• vanadium pentoxide;
  • genotoxicity;
  • micronucleus;
  • cytotoxicity;
  • sex differences;
  • reticulocytes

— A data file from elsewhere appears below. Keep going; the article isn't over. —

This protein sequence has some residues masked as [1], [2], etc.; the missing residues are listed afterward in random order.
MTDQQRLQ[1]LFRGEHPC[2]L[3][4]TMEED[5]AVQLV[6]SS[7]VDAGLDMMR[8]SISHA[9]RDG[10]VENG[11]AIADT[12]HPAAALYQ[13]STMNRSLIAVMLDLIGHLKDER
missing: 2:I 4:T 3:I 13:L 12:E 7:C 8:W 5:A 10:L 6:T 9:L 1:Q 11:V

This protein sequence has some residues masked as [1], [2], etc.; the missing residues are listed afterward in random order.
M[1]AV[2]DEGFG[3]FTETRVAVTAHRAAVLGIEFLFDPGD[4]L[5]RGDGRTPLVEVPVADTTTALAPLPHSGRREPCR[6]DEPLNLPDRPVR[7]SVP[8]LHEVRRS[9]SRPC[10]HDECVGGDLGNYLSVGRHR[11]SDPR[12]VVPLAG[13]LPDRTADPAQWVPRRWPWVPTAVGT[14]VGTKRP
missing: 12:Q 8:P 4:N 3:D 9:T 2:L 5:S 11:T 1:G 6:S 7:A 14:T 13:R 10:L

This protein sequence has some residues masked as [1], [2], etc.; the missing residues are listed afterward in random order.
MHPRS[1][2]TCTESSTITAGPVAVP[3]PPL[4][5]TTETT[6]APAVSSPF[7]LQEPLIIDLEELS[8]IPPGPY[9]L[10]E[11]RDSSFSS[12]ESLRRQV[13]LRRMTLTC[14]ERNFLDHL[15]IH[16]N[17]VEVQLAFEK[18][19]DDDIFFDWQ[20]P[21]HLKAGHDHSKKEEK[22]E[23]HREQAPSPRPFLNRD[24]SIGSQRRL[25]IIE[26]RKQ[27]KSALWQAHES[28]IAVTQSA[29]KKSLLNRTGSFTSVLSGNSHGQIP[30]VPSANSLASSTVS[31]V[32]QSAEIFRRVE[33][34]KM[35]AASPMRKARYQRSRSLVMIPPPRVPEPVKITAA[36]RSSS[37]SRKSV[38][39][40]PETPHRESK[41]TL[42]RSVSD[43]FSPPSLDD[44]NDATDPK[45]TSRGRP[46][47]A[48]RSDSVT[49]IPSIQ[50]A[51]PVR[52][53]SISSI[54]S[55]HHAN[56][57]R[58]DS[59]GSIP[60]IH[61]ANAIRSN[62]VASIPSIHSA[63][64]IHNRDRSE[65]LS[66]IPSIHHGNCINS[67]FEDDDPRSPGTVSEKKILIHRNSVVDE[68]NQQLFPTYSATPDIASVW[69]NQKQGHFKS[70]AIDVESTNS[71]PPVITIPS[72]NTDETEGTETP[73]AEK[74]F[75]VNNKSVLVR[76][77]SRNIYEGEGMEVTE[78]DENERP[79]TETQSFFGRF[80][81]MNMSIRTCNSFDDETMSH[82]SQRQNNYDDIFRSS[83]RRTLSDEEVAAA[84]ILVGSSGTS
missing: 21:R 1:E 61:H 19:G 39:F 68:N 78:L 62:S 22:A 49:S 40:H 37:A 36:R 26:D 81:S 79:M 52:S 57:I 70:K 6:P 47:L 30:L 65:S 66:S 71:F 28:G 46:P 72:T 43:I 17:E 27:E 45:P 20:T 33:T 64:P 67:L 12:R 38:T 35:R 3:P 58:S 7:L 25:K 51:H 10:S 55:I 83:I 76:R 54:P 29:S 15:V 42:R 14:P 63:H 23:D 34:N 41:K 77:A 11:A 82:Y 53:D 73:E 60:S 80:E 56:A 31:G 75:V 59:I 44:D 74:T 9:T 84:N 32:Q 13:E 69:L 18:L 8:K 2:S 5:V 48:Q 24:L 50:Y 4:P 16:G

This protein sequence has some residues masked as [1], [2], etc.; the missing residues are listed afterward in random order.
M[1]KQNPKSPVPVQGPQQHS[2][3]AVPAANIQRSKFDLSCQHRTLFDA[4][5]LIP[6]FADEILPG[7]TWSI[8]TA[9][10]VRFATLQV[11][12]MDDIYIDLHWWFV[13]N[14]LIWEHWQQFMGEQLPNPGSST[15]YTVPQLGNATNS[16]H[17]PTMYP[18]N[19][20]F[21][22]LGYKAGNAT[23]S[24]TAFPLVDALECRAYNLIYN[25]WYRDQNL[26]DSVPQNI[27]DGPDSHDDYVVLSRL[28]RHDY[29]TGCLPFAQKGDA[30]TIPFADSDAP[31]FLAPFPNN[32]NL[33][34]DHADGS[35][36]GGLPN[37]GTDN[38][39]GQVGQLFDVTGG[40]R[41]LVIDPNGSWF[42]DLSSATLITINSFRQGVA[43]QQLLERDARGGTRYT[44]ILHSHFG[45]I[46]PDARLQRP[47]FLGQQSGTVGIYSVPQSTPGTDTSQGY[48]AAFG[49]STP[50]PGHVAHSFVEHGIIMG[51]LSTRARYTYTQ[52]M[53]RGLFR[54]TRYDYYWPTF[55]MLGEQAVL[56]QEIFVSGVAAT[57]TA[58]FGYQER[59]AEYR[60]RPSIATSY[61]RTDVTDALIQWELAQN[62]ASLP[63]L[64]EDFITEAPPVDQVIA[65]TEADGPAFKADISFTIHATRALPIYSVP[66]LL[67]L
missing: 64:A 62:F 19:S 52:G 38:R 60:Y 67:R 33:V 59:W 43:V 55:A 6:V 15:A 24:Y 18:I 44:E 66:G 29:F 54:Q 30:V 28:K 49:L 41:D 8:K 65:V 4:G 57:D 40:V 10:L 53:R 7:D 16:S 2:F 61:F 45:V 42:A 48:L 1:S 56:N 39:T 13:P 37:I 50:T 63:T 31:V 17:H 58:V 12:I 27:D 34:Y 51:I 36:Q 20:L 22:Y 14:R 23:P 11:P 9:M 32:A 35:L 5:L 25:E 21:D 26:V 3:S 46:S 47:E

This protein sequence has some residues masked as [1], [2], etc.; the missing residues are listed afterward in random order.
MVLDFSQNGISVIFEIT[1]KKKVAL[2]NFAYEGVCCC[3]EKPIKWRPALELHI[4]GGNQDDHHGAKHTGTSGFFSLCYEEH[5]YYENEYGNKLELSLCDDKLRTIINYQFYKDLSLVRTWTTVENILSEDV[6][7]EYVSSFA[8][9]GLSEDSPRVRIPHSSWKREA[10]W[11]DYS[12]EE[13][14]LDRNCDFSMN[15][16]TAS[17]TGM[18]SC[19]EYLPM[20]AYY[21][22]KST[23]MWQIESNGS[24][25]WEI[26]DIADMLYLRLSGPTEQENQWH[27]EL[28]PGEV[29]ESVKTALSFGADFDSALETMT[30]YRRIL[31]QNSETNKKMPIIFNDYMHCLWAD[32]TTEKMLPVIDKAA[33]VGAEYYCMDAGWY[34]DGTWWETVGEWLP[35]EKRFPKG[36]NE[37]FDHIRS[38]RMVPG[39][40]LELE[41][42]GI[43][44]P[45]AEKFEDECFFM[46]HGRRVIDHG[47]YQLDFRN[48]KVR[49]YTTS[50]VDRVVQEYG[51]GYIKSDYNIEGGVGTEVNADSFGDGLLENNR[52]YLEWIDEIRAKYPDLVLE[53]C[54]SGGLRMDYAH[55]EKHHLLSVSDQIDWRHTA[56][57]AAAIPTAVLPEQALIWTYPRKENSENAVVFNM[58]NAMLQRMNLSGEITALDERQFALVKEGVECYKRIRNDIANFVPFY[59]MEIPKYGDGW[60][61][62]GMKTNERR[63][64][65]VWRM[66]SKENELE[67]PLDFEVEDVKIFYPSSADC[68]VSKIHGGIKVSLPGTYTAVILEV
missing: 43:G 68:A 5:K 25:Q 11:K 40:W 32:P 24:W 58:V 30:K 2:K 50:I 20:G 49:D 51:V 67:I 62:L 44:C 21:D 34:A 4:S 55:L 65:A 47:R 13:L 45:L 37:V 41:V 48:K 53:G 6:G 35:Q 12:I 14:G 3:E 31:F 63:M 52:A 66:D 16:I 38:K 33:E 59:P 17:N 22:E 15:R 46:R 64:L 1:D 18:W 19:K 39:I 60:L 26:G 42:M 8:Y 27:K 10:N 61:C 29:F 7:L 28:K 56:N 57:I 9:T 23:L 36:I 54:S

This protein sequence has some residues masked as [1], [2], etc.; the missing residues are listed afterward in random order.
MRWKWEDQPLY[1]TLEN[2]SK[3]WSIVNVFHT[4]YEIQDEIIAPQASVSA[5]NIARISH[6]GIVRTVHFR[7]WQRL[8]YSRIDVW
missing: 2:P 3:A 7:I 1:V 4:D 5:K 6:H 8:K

ABSTRACT: Vanadium is an environmental pollutant attached to the smallest air suspended particles that enters into the respiratory tract reaching the systemic circulation. The oxidative state of this element and sex are factors related to its toxicity. In this study, we explored sex-associated genotoxic and cytotoxic differences in a mouse experimental model. Mice inhaled V2O5 (0.02 M) 2 h/twice a week; blood samples were obtained at 24 h and every week until the end of the 4-week exposure. Samples were processed for fluorochrome-mediated viability and a micronucleus assay in slides pre-covered with acridine orange (AO). The results showed that males were more susceptible to genotoxicity during the exposure in contrast to the females. In peripheral blood leukocytes, no cytotoxic differences were observed in both, females or males, but the decrease in circulating reticulocytes provides evidence of the metal's cytotoxic effect on the bone marrow (BM). A significant decrease in reticulocytes was observed during the experiment independent of the animal's sex. The present findings might be explained by the interaction of the metal with the enzymes that control erythropoiesis or a direct effect on erythropoietin production might explain our findings; however, an absence of the genotoxic effects in females could be a consequence of the protective effect against oxidative stress by their higher estrogen levels. This study contributes to a better understanding of the mechanisms by which vanadium induces adverse effects in biological systems. Copyright © 2013 John Wiley & Sons, Ltd.